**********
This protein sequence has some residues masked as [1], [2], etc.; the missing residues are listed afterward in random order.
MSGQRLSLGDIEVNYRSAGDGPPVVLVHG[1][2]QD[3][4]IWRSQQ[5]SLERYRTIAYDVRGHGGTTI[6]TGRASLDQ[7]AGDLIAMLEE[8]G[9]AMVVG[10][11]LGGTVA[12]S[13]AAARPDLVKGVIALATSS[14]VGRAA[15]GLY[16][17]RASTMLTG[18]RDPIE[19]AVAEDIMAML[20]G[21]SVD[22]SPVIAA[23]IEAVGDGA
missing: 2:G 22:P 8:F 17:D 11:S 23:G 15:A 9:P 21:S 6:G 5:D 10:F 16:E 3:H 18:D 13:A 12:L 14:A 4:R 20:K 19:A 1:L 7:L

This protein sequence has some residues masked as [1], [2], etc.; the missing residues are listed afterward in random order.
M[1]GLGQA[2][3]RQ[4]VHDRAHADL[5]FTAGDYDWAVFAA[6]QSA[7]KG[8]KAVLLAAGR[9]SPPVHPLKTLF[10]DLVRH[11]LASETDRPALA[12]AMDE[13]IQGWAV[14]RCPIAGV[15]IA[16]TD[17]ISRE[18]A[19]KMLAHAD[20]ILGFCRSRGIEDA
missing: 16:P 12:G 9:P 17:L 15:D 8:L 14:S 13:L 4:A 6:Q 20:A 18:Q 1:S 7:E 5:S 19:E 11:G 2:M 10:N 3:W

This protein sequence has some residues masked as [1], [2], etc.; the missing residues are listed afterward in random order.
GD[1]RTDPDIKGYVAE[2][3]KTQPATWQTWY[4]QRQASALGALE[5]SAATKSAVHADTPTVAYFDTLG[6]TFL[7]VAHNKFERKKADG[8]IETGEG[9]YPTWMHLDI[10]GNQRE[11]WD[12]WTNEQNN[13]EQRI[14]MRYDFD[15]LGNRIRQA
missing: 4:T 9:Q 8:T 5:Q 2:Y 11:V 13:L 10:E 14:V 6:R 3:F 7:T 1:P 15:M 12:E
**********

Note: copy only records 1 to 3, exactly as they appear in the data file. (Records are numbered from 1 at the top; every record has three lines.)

This protein sequence has some residues masked as [1], [2], etc.; the missing residues are listed afterward in random order.
MSGQRLSLGDIEVNYRSAGDGPPVVLVHG[1][2]QD[3][4]IWRSQQ[5]SLERYRTIAYDVRGHGGTTI[6]TGRASLDQ[7]AGDLIAMLEE[8]G[9]AMVVG[10][11]LGGTVA[12]S[13]AAARPDLVKGVIALATSS[14]VGRAA[15]GLY[16][17]RASTMLTG[18]RDPIE[19]AVAEDIMAML[20]G[21]SVD[22]SPVIAA[23]IEAVGDGA
missing: 2:G 22:P 8:F 17:D 11:S 23:G 15:A 9:P 21:S 6:G 5:D 10:F 16:E 3:H 18:D 13:A 12:L 14:A 4:R 20:K 19:A 1:L 7:L

This protein sequence has some residues masked as [1], [2], etc.; the missing residues are listed afterward in random order.
M[1]GLGQA[2][3]RQ[4]VHDRAHADL[5]FTAGDYDWAVFAA[6]QSA[7]KG[8]KAVLLAAGR[9]SPPVHPLKTLF[10]DLVRH[11]LASETDRPALA[12]AMDE[13]IQGWAV[14]RCPIAGV[15]IA[16]TD[17]ISRE[18]A[19]KMLAHAD[20]ILGFCRSRGIEDA
missing: 16:P 12:G 9:P 17:L 15:D 8:L 14:S 13:L 4:A 6:Q 20:A 18:Q 1:S 7:E 5:S 19:E 11:G 2:M 10:N 3:W

This protein sequence has some residues masked as [1], [2], etc.; the missing residues are listed afterward in random order.
GD[1]RTDPDIKGYVAE[2][3]KTQPATWQTWY[4]QRQASALGALE[5]SAATKSAVHADTPTVAYFDTLG[6]TFL[7]VAHNKFERKKADG[8]IETGEG[9]YPTWMHLDI[10]GNQRE[11]WD[12]WTNEQNN[13]EQRI[14]MRYDFD[15]LGNRIRQA
missing: 4:T 9:Q 8:T 5:Q 2:Y 11:V 13:L 10:E 14:V 6:R 3:F 7:T 1:P 15:M 12:E